On the Death of Siegfried Lenz ? ?You have to justify your life?

Siegfried Lenz, one of the great writers of German post-war literature is dead. He died on 7 October 2014, surrounded by his family. He was 88 years old.... more more

GoetheInstitute

24/02/2005

From the Feuilletons is a weekly overview of what's been happening in the German-language cultural pages and appears every Friday at 3 pm. CET.. Here a key to the German newspapers.

Die Zeit, 24.02.2005

On the political page, Georg Blume gives a portrait of Peking writer Yin Luchuan, who publishes her texts exclusively on her very colourful weblog. "She has had enough of the western style academic jargon of her colleagues, enough of Marx and Mao, Sartre and Camus. For her, it all sounds the same." But she has also had enough of political phraseology. Instead she wants to introduce "the new tones and resonances of everyday life into Chinese literature." Blume quotes Yin's agenda: "Today we are investing Chinese everyday life with new meaning. There are no heroes any more. Anyone who wants to can be a singer or writer. Thatā€™s our epoch."

Claus Spahn wonders who could bear the sheer number of VIPs at Katharina Wagner's staging of Albert Lortzing's opera "The Armourer" in Munich. Guests at the premiere included "Bavarian cultural poobahs, distinguished guests from the Richard Wagner associations, conductors Christian Thielemann of the Munich Philharmonic Orchestra and Adam Fischer of the Mannheim National Theatre. And in the box of honour sat the head of the Munich Festival, Katharina's father Wolfgang Wagner with his wife Gudrun." Everyone was expecting a delicious foretaste of the much awaited "Meistersingers" production announced for 2007 in Bayreuth. But the staging by Richard Wagner's great granddaughter "fell apart pitifully under the weight of public expectation. For three whole acts she rides the arduous themes like a wobbly hobby horse. The lighter moments fall away altogether - although granted, the Wagner family was never known for its subtle wit."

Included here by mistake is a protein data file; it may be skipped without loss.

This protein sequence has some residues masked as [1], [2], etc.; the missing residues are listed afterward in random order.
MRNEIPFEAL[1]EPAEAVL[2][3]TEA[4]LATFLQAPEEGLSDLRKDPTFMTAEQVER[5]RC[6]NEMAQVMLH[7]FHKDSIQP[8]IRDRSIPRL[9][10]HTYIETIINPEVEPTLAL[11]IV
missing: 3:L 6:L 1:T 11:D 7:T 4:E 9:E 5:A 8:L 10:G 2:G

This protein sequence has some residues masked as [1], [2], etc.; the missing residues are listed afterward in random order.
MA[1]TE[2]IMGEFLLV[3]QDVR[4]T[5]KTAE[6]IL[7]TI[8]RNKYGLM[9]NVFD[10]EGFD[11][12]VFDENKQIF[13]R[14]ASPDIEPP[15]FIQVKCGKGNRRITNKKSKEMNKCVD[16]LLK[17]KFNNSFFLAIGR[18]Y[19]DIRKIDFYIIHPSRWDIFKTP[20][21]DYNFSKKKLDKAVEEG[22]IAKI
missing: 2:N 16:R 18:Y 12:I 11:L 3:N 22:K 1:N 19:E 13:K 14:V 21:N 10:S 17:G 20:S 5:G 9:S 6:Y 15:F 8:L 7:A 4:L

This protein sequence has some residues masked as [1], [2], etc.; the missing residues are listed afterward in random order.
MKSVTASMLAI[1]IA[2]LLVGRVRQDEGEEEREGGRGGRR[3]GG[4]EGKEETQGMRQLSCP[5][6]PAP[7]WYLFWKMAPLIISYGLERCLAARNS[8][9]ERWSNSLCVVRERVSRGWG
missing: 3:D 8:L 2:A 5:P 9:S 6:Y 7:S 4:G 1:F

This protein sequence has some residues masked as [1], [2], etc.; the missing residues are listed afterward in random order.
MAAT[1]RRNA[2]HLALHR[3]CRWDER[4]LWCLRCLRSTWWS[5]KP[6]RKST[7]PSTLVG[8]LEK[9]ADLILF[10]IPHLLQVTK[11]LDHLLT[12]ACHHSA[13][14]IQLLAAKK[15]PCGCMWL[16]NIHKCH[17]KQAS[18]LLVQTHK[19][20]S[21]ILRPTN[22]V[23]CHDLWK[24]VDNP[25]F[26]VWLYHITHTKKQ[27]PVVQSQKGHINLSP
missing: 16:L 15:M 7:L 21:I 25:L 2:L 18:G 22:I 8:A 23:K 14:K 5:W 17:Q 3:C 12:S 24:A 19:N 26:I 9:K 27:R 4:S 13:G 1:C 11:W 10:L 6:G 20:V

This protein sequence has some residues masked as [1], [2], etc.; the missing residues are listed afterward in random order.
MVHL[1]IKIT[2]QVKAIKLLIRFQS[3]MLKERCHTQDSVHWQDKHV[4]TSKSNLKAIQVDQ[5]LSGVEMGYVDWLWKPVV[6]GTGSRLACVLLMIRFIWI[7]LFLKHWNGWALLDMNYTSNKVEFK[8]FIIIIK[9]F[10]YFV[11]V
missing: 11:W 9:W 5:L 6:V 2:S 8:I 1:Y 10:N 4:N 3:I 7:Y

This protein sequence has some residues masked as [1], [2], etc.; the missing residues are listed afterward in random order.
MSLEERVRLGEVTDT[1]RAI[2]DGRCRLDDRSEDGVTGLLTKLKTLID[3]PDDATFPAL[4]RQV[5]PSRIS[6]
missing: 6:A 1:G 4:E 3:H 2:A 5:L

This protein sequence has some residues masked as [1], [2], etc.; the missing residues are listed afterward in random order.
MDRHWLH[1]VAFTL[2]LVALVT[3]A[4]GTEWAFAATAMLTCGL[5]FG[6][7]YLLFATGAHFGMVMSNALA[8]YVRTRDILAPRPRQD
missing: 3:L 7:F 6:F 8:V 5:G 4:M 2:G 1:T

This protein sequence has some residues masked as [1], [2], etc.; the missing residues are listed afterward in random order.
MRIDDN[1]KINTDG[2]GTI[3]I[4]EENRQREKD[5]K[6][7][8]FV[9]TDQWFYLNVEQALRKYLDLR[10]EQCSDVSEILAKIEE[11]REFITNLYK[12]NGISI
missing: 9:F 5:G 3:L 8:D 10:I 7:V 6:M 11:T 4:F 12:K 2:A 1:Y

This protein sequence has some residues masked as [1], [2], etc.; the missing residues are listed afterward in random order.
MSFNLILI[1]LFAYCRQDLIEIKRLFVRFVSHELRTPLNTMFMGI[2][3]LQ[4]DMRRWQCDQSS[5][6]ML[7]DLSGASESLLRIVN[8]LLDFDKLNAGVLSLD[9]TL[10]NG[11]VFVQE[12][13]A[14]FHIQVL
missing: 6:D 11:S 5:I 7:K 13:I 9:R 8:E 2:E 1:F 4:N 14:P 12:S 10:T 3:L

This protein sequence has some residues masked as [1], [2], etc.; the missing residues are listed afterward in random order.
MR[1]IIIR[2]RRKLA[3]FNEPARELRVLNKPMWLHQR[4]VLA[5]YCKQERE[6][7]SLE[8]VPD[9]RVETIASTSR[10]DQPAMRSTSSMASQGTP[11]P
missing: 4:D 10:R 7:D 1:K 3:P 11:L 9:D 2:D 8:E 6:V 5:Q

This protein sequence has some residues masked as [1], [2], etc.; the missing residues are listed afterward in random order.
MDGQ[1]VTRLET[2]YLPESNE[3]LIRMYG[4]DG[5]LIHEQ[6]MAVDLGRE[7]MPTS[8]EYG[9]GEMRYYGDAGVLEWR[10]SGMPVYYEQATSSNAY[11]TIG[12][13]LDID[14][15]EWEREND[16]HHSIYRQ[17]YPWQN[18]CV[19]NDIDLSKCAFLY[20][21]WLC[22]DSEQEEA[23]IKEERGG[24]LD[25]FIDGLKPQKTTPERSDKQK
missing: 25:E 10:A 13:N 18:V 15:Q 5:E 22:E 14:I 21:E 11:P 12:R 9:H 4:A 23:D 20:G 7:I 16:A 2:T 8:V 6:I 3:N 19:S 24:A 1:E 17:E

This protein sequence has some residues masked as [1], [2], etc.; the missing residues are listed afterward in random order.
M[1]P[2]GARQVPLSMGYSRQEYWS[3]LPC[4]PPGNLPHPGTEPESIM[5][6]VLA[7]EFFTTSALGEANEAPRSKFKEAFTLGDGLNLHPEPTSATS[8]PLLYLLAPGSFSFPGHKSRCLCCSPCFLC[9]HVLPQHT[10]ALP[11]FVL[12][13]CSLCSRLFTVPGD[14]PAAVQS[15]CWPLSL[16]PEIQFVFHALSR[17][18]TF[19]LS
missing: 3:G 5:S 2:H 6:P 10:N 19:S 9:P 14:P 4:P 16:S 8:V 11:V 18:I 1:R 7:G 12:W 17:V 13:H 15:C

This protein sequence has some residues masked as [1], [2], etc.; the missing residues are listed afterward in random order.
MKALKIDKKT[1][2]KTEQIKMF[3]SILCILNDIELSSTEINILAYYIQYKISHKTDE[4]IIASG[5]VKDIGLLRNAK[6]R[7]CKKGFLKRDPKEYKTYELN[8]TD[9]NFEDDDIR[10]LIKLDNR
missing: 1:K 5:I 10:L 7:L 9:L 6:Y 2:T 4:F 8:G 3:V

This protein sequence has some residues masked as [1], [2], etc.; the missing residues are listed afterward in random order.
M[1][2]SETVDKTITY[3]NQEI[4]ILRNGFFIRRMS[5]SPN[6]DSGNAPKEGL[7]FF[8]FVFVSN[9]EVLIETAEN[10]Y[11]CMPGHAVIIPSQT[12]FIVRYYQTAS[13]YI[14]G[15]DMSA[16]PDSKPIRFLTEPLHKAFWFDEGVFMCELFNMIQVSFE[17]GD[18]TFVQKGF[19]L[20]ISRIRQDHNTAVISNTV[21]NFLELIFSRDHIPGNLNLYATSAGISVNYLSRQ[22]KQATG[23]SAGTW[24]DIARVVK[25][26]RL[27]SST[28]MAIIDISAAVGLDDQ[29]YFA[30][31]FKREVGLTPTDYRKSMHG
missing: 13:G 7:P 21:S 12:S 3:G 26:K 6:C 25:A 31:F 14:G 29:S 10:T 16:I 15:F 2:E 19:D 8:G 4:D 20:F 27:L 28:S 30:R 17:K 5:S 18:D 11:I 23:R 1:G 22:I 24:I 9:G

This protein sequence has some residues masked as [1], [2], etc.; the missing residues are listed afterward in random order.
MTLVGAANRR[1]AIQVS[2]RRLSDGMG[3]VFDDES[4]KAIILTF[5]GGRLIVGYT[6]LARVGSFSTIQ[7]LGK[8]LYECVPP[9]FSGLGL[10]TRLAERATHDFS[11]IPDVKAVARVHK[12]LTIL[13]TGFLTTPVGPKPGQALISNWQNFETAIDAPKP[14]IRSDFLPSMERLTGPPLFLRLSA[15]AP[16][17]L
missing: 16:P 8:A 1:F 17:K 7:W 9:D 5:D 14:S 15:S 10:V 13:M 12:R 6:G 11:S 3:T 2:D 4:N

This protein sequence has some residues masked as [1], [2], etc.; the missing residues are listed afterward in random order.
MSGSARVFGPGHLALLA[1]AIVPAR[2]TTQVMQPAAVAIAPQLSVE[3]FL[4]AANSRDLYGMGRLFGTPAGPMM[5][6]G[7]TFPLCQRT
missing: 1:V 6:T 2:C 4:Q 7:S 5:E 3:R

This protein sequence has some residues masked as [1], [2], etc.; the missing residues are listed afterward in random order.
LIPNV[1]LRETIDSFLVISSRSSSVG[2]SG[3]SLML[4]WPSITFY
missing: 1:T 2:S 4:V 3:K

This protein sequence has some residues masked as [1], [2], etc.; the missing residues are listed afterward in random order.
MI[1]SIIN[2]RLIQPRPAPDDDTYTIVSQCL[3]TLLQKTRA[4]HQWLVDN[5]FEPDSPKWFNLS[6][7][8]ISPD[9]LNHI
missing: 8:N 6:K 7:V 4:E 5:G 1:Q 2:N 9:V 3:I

Julia Gerlach reports on the United Arab Emirates, where lots of money is being invested in constructing museums and attracting internationally renowned artists. But there are "clearly defined rules and taboos that also hold for the art world. In the Academy of Arts, for example, there are no nude sketches, and images of naked people are not shown in museums. 'And we do not show works that make overt political statements,' says Maissa al-Suwaidi. 'Artists can do what they want. But it goes against our culture to affront people.'"


Neue Zürcher Zeitung, 24.02.2005

Joachim Güntner recapitulates the current perception of the RAF and concludes: the RAF is not being played down today. On the contrary, even leftist commentators are lamenting its lack of legitimation. The most recent psychograms show the members as apolitical, motivated by a desire for violence and weapons. "'Andreas Baader's power over women lies in the fact that he took their phallic desire seriously,' writes Karin Wieland, who researches intellectual history and masculine self images, in the recent publication by the Hamburg Institute for Social Research "Rudi Dutschke, Andreas Baader and the RAF". For Wieland, this explains both Baader's role as political instigator and the irritating female obsession with weapons in the RAF. All that remains of the founding RAF generation is a ménage à trois. Baader - Ensslin - Meinhof: the story of a bondage. And doesn't Astrid Proll also say that the RAF were actually a LBF - a Liberated Baader Faktion - where everything revolved around one man?"


Die Tageszeitung, 24.02.2005